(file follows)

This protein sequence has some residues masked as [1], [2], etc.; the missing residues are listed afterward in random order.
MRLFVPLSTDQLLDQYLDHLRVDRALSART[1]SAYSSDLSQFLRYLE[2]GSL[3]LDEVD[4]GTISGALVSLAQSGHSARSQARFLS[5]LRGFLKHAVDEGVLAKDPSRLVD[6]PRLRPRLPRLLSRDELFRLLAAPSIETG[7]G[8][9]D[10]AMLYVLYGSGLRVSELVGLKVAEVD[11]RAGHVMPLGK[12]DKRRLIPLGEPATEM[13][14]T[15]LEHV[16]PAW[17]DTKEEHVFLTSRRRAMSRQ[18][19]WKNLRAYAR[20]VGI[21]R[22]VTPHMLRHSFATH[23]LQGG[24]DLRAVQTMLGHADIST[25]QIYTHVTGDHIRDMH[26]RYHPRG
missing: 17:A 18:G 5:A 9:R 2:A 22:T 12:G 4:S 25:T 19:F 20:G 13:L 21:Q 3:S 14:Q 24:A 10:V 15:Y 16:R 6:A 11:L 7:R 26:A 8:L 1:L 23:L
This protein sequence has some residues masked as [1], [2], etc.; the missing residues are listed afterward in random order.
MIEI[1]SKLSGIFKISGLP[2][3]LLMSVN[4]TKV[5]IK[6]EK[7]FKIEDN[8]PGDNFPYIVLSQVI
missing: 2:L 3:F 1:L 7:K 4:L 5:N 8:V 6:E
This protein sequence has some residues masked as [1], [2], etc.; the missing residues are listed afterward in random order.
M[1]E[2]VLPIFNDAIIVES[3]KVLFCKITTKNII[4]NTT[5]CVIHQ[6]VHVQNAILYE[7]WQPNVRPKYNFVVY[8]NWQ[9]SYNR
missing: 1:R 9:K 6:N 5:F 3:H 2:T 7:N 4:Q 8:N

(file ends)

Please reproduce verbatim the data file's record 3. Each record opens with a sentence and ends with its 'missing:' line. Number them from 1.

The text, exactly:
This protein sequence has some residues masked as [1], [2], etc.; the missing residues are listed afterward in random order.
M[1]E[2]VLPIFNDAIIVES[3]KVLFCKITTKNII[4]NTT[5]CVIHQ[6]VHVQNAILYE[7]WQPNVRPKYNFVVY[8]NWQ[9]SYNR
missing: 1:R 9:K 6:N 5:F 3:H 2:T 7:N 4:Q 8:N